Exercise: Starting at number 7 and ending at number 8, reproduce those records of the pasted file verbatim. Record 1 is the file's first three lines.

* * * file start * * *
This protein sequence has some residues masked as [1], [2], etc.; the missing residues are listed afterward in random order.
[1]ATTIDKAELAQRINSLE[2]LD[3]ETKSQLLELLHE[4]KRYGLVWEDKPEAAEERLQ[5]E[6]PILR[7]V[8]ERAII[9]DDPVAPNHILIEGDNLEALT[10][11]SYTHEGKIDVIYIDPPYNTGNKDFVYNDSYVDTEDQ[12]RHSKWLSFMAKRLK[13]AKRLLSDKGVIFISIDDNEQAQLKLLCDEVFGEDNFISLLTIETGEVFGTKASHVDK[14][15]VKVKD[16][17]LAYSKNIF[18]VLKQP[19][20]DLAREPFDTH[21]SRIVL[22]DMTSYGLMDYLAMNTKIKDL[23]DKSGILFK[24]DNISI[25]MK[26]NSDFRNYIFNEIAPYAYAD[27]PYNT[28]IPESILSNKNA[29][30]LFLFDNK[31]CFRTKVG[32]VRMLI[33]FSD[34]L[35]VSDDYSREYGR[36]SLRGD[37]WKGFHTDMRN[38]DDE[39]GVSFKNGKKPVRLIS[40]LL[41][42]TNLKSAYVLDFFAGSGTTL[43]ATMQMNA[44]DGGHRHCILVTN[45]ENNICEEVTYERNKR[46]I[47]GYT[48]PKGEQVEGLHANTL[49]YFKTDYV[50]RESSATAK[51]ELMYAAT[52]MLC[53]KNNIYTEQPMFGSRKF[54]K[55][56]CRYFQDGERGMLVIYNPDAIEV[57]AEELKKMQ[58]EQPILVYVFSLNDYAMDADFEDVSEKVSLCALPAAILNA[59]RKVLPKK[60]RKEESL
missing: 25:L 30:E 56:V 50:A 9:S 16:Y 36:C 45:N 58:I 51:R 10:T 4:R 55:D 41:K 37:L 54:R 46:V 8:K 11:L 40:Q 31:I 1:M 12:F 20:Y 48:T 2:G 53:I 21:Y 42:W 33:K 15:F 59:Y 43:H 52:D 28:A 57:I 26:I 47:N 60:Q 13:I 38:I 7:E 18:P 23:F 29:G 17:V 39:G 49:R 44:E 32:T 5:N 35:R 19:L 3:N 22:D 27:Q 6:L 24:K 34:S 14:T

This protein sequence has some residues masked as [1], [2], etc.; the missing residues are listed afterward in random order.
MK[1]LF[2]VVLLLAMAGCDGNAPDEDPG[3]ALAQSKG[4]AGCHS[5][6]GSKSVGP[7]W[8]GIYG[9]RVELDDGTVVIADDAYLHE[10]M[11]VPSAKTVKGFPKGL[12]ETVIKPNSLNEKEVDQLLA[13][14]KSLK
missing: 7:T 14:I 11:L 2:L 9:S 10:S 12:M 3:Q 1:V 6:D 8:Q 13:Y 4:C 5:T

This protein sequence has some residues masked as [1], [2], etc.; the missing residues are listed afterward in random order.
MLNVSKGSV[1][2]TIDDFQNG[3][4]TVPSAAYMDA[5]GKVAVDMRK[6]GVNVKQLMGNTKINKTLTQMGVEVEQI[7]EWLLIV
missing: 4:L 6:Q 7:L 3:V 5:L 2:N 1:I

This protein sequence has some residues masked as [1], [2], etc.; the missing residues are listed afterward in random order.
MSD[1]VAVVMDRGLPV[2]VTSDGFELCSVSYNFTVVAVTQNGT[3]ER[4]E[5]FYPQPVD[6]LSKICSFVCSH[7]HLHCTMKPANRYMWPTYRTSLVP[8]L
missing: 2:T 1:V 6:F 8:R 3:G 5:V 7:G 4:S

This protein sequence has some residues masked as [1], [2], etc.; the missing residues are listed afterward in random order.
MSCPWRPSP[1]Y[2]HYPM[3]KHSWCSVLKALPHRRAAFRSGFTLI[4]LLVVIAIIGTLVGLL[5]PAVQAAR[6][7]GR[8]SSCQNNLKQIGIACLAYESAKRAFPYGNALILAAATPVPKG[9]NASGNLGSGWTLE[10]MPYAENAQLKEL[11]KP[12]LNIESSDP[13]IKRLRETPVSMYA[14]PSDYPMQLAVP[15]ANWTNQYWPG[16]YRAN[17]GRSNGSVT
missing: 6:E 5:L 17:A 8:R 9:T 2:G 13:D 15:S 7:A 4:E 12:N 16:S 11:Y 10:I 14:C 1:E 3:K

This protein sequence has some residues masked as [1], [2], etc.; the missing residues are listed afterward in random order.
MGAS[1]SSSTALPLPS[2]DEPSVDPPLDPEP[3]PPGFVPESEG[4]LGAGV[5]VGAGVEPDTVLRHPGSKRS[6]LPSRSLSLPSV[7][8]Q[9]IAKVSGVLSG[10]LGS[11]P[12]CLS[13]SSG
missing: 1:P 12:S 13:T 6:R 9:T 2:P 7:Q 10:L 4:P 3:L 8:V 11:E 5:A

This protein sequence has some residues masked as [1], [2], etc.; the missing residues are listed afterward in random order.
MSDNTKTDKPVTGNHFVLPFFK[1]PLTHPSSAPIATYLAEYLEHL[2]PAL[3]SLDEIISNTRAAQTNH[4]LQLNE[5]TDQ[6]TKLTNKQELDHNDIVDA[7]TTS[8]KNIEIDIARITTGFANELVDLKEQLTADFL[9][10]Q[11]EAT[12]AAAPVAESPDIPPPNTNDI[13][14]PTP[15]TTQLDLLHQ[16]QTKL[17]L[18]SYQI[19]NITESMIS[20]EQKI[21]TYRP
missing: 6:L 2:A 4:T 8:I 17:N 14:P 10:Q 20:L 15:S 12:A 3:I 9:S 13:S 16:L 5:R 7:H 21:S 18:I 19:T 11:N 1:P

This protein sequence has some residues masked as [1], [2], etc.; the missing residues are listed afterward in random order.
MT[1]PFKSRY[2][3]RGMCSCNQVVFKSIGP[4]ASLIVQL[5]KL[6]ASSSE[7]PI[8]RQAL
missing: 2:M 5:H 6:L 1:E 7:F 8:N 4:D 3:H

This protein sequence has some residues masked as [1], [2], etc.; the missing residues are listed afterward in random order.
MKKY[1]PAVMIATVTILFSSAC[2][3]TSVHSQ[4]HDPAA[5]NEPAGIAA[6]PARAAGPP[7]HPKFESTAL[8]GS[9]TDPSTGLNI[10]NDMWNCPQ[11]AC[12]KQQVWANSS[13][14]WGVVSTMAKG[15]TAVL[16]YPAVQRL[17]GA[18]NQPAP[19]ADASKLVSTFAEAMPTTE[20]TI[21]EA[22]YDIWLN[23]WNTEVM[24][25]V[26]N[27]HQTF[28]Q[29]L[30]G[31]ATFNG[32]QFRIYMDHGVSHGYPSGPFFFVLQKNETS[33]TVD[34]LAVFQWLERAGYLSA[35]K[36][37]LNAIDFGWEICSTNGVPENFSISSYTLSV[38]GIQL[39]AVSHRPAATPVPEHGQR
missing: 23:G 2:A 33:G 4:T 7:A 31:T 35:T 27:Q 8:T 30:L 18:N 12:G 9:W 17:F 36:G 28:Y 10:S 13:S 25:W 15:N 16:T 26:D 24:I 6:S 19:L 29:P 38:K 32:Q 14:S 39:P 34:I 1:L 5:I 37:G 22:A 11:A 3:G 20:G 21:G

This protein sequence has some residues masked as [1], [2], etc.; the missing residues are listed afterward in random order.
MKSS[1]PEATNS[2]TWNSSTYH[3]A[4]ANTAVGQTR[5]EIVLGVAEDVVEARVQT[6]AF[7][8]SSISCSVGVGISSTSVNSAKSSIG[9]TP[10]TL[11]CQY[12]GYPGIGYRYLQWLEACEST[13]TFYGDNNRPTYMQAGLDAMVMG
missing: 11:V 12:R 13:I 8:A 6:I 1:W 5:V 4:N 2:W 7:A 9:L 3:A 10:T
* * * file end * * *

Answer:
This protein sequence has some residues masked as [1], [2], etc.; the missing residues are listed afterward in random order.
MSDNTKTDKPVTGNHFVLPFFK[1]PLTHPSSAPIATYLAEYLEHL[2]PAL[3]SLDEIISNTRAAQTNH[4]LQLNE[5]TDQ[6]TKLTNKQELDHNDIVDA[7]TTS[8]KNIEIDIARITTGFANELVDLKEQLTADFL[9][10]Q[11]EAT[12]AAAPVAESPDIPPPNTNDI[13][14]PTP[15]TTQLDLLHQ[16]QTKL[17]L[18]SYQI[19]NITESMIS[20]EQKI[21]TYRP
missing: 6:L 2:A 4:T 8:I 17:N 14:P 10:Q 20:L 15:S 12:A 3:I 9:S 13:S 16:L 5:R 7:H 21:S 18:I 19:T 11:N 1:P

This protein sequence has some residues masked as [1], [2], etc.; the missing residues are listed afterward in random order.
MT[1]PFKSRY[2][3]RGMCSCNQVVFKSIGP[4]ASLIVQL[5]KL[6]ASSSE[7]PI[8]RQAL
missing: 2:M 5:H 6:L 1:E 7:F 8:N 4:D 3:H